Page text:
LTL Freight Costing – Grouping and Weight Breaks

By Sai Teja Yerapothina -08/12/2015
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Accurate freight rating is at the heart of cost savings benefits when implementing a Transportation Management System (TMS) for a shipper for costing (or) LSP for revenue. Precisely rating LTL shipment in North America brings forth many challenges with having to consider Hundredweight (CWT) rating, customer specific discounts, minimums for specific O-D pair combinations, accessorial charges, and fuel surcharges are typically added on top of the base freight calculations. Modeling these in a TMS can be challenging, especially if you are maintaining these rates within the system as opposed to calling 3rd party tools such as SMC3-Rateware XL to retrieve the base rate.

 

In the US, for LTL mode, base freight is typically calculated based on the weight of the shipments. Usually, this base freight depends on the weight bracket {[0,500), [500, 1000), [1000, 2000) etc.}. Hundredweight rates are usually negotiated as part of the contracts.

 

Deficit-weight rating is one of the most popular forms of base rate calculations where the base freight is calculated by comparing two weight brackets. The actual weight bracket is determined for the shipments and this is compared against the next higher weight bracket. The minimum cost of the higher weight bracket is compared with the actual weight bracket. The lower of both these costs is applied to the shipment. Basically, the shipper is charged for a higher weight if the cost is less, even though the actual weight is lower.

 

For example, per pound rate for 500 to 999 lbs. bracket is $1/lb. and per pound rate for 1000 to 1999 lbs. is $0.8/lb. and for 2000 to 2999 lbs. is $0.75/lb, and the shipment weight is 900 lbs. Now the base rate for this weight is $900 and the minimum rate for the next bracket is $800 (1000 * 0.8). So LTL carriers charge $800 to the shippers. This is usually the agreement between the LTL carriers and shippers.

 

This calculation seems simple enough and SAP TM9.x provides the solution in standard to use Deficit weight. However, shippers today also have scenarios where their orders consist of products that belong to multiple freight classes and you need to group the “same” freight classes together in order to get the accurate rating. Also, when we rate at the product level, we need to group these products (based on freight class) and get the base rate according to this grouped weight. SAP TM provides us the flexibility to model this in the system.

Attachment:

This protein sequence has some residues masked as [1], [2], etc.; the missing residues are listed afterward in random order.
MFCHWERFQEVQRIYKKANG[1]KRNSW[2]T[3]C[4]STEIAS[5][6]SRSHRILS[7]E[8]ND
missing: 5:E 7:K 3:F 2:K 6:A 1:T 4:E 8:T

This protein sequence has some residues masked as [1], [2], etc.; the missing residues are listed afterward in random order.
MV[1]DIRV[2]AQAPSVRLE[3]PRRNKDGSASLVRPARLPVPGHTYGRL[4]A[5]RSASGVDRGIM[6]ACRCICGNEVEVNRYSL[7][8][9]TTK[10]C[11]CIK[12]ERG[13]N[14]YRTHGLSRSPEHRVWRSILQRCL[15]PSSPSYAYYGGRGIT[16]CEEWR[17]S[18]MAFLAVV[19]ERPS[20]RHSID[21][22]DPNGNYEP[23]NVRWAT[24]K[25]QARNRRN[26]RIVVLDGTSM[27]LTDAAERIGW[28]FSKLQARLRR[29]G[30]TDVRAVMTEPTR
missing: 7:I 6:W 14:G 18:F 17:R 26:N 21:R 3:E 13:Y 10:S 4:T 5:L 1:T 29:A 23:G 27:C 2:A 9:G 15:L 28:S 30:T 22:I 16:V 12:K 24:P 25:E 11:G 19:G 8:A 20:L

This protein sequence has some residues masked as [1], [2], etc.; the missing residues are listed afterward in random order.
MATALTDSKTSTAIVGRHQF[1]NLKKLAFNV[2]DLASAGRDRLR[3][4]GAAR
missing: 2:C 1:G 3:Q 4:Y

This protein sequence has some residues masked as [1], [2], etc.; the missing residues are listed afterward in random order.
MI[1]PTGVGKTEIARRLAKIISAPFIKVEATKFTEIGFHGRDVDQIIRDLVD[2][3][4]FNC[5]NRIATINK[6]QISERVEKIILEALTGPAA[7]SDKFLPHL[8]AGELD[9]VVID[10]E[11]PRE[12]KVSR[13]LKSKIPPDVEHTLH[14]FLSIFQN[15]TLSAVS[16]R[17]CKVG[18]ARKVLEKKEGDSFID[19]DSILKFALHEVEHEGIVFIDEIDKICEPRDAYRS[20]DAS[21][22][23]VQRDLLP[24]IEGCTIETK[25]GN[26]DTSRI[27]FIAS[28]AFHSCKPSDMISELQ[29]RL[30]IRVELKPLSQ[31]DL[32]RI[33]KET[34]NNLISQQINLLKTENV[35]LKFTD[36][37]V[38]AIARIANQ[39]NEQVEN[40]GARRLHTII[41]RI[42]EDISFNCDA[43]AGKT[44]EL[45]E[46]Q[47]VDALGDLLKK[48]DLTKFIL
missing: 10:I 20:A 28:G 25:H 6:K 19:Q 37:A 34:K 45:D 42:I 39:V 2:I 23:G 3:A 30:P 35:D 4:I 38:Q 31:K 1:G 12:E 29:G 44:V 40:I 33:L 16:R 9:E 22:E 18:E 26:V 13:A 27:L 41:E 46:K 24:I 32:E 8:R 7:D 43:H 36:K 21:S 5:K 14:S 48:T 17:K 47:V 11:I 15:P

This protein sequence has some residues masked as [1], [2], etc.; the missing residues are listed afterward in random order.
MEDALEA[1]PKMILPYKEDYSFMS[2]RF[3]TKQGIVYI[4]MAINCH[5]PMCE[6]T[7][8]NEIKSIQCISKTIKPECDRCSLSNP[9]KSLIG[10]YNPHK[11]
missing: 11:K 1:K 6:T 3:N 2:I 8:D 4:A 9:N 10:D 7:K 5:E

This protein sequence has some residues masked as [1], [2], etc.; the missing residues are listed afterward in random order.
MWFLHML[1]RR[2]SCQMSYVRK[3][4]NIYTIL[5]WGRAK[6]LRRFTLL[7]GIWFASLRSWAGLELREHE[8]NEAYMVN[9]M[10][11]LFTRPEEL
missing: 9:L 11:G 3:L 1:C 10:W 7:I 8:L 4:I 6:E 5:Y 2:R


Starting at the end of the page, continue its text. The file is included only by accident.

An example - a shipper is shipping 5 products (A, B, C, D, E) in a shipment. A, B, C belong to freight class 60 and D, E belong to freight class 125. The weights of the 5 products are 400, 300, 200, 1000 and 900 lbs., respectively. Now for calculating the base freight for this shipment, the grouping rule will group products A, B, C together and products D, E together based on the freight class.

 

The base freight calculation according to the rates used above is: Grouped weight of A, B, C is 900 lbs. & grouped weight of D, E is 1900 lbs. The base freight is thus calculated as $1/lb. for A, B, C and $1.2/lb. for D, E and assigned to the products according to the weight. Now the break weight rating will compare these combined rates to the rate in the next bracket. For freight class 60, the combined rate is $900 and the minimum cost of next bracket is $800, similarly for freight class 125, the combined rate is $2280 and the minimum cost of next bracket is $2000. So, for both the cases, the rate from the next weight break is applied. Thus $800 is apportioned among products A, B, C as $355.55, $266.66 and  $177.77 respectively according to their weight. The $2000 is divided among products D, E as $1052 and $948, respectively.

 

 
Base Freight Rate Table for Freight Class 60
 

 

Base Freight Rate Table for Freight Class 125

 

So how can you model freight class grouping, and deficit weight together? In Transportation Charge Management, we have different calculation methods such as break weight and deficit weight to address specific scenarios of rate calculation of LTL rating. Also, there are standard grouping rules in TCM to group products based on a common attribute; in our case - freight class. The calculation resolution base must be set at product level as we intend to group products (and calculate charges at that level). Remember to use the same calculation method and resolution base for charge type – discount, if you use discounts for the carrier. In order to apply both the calculation method and the grouping rule together, some enhancements for grouping rules need to be created that are not available in standard.

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